Since the 30th September 2021, a number of court fees have increased, following a consultation carried out by the Ministry of Justice earlier this year. They consulted 89 individuals working in the legal or public sector and members of the public as well. Despite a 61% opposition from those consulted, certain fees have risen by almost 8%, such as the fee for applying for a divorce which has now gone from a cost of £550 to £593.
The government justified this by stating that the ‘proposed increases reflect historic inflation and are therefore not an increase in real terms’ and have also justified this with the estimate that about £20-£25m of the gains made through the increases will be used directly to fund the running costs of HMCTS. With a great deal of delays and staff shortages relating to the pandemic, added funding to the courts is certainly welcome, however many who oppose the fee changes argue that it is not substantial enough to justify the increased costs. Especially for those who can barely afford to fund legal services to begin with.
At any time, an increase in court fees will always impact those who are less well off. However, in the midst of a pandemic and with many still struggling after many months in lockdown over the last year and a half, those who oppose this change argue that it is simply not the right time to increase the fees. In fact, many of those amongst the supporters of the fee increase are of the position that it may be correct in principle, but in practice it is badly timed considering many people are still recovering from the financial strain of the pandemic.
Due to the increases, the cost for applying for a divorce is now £593. This is not the only cost that is involved, especially if the financial element of the divorce is contested by the parties. As a result, it can be complex to estimate the overall or even the average cost of a divorce. Depending on the amount of assets and the relationship between the parties, it is possible that both individuals could be paying an amount ranging from over a thousand pounds to potentially tens of thousands of pounds.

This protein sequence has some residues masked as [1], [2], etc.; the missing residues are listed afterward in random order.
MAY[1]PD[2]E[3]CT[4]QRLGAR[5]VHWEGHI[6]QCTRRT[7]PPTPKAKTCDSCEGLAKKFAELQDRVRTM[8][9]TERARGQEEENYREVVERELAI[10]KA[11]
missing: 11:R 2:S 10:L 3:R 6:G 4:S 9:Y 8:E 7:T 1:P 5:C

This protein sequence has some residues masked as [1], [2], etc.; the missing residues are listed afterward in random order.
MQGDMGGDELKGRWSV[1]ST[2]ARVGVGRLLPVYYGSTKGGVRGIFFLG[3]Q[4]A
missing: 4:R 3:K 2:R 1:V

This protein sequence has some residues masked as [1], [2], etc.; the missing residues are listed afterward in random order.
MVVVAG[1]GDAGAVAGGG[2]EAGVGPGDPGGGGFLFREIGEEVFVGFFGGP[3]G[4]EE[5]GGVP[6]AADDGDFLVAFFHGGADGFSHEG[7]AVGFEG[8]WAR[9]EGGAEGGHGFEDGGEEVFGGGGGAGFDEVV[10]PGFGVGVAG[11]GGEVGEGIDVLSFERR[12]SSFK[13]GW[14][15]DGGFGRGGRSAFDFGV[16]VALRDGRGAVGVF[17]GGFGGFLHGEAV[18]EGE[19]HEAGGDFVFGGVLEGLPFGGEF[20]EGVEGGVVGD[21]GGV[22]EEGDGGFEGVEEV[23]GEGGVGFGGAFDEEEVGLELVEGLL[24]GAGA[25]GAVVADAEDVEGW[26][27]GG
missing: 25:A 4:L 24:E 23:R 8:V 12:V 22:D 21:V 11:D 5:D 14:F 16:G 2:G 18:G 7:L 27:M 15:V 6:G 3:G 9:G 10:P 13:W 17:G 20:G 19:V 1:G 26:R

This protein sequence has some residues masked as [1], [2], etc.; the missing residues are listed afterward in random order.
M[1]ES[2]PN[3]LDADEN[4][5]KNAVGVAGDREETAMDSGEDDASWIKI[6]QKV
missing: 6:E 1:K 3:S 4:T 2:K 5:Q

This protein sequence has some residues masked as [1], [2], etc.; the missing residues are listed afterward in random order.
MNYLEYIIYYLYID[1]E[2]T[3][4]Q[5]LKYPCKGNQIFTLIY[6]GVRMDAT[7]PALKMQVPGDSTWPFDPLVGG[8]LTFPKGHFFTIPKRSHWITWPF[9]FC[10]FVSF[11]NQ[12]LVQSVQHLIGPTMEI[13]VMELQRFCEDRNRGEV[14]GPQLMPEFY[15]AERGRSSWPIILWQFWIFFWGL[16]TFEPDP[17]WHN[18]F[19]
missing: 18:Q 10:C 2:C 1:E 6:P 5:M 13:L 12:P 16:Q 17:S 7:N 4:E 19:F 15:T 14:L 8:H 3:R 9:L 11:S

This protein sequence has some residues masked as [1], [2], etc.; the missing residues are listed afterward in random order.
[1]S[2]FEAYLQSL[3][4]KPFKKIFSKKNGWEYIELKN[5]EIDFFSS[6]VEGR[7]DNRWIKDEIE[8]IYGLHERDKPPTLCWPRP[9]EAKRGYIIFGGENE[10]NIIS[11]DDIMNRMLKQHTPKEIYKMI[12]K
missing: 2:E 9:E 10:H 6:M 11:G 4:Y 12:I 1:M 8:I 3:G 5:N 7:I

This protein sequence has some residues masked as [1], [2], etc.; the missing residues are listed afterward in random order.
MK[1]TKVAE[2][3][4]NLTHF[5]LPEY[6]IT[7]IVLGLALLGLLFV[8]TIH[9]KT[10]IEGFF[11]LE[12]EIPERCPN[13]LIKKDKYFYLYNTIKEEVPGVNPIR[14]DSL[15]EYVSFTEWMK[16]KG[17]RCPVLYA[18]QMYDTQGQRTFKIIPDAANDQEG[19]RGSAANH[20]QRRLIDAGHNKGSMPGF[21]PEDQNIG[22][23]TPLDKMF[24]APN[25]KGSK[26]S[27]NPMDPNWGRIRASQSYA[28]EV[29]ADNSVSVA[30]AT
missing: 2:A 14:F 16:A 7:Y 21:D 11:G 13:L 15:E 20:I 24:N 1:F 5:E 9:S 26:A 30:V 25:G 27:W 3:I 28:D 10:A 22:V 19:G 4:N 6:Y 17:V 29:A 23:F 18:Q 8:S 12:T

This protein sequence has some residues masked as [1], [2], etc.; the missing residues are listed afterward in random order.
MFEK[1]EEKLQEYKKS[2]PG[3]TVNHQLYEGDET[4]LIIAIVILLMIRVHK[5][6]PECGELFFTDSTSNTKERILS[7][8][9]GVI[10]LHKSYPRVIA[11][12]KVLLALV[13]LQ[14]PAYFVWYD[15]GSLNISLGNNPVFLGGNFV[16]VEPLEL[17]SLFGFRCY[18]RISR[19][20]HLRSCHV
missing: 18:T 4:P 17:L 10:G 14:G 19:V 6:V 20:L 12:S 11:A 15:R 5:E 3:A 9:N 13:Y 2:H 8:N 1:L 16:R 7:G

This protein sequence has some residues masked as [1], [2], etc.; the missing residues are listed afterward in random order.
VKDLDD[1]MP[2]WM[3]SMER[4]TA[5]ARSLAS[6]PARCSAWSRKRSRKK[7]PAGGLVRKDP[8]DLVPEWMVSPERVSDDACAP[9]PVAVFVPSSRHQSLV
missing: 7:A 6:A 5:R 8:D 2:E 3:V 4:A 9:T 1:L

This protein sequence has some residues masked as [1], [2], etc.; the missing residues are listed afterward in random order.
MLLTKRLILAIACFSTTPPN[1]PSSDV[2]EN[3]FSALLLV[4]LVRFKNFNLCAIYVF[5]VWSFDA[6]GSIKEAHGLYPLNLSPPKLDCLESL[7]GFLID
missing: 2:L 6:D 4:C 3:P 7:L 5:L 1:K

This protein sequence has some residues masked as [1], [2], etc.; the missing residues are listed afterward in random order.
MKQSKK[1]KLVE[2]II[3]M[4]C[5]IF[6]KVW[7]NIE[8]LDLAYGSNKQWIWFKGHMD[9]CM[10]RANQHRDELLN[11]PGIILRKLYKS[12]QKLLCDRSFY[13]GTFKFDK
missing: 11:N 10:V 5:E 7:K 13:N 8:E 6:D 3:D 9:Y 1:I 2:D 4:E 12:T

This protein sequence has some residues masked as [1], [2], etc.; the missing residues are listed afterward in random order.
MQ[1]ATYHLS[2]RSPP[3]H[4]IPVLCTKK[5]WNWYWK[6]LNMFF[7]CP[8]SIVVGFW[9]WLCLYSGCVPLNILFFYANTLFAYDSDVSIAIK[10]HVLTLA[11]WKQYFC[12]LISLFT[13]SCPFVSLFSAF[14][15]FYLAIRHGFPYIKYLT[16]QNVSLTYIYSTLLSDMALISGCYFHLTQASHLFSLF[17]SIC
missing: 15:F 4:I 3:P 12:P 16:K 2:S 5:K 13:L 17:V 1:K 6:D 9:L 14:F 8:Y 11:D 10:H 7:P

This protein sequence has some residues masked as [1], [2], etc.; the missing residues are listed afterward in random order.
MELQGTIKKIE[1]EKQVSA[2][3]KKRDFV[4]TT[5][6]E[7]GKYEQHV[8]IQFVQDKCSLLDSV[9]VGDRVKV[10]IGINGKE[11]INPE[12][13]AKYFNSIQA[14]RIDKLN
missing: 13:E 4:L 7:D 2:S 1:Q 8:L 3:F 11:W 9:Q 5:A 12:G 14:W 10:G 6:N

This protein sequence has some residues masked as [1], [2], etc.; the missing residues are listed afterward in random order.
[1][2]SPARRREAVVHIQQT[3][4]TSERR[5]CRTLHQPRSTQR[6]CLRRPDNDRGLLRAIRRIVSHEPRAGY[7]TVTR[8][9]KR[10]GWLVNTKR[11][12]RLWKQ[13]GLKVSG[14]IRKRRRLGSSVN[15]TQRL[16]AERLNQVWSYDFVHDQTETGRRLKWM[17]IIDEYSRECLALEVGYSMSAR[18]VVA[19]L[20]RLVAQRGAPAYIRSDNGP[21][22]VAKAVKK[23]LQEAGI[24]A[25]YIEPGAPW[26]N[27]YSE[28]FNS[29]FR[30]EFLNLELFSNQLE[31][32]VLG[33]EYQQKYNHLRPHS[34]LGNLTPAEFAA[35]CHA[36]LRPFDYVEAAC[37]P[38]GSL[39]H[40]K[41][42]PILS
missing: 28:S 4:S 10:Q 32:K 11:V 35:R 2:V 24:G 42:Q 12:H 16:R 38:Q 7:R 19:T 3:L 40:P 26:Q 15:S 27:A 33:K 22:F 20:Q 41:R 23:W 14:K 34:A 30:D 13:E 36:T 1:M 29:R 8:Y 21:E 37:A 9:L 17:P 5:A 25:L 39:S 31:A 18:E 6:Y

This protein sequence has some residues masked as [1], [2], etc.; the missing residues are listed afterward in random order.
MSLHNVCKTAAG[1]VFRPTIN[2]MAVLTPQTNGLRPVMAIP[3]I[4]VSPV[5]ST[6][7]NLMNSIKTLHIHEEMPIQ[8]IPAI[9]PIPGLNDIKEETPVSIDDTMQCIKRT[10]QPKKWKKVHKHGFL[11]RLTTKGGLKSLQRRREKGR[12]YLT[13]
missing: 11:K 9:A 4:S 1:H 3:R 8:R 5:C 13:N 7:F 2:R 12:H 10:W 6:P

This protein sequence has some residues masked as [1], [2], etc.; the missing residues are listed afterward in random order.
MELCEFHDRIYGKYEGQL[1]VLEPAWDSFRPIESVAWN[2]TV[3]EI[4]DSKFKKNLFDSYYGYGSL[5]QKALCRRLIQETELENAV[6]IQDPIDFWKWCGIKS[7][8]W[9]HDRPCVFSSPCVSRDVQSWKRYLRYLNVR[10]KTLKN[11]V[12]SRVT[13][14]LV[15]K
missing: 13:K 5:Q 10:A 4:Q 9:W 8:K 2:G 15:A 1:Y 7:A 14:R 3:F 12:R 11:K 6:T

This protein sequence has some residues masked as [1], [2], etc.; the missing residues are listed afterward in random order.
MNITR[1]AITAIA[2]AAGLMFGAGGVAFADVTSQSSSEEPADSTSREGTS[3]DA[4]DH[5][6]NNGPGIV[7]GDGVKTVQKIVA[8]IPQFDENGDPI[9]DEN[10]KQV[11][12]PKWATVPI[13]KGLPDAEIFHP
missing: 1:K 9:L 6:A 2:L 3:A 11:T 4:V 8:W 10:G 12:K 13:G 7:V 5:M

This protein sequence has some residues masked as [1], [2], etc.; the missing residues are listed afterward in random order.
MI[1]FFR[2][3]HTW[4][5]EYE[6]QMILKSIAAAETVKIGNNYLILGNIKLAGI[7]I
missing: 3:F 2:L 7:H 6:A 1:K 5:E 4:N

Unfortunately, there is no guaranteed way of ensuring that divorce costs are kept beneath a certain level. But in certain situations, if the parties are amicable and there is nothing to be contested in the finances, then the costs involved will include the court fee and the solicitor’s fees for the initial advice and the work involved in filing the application.
If there is a high chance that there will not be an agreed settlement and the parties will need to enter court proceedings to settle the finances ahead of the divorce being finalised, then it may be in both parties’ interests to seek mediation before this takes place. This allows for an opportunity to find some common ground, or to come to a final agreement about the settlement without the need for expensive costs associated with going to court. Recently, a voucher scheme has been introduced which offers £500 towards the costs of mediation, where the mediation involves disputes over children, whether this is relating to child arrangements or finances. Similarly, arbitration can also offer a lower cost alternative to going to court. It allows the parties to reach an agreement whilst being legally represented, without the pressure of court proceedings and minimizing the number of hearings involved, thus mitigating the costs to an extent.
In any case, for a clear understanding of your options in terms of funding and the overall process before embarking upon divorce proceedings, it is crucial to have received expert legal advice so that you can make the best decisions for your future.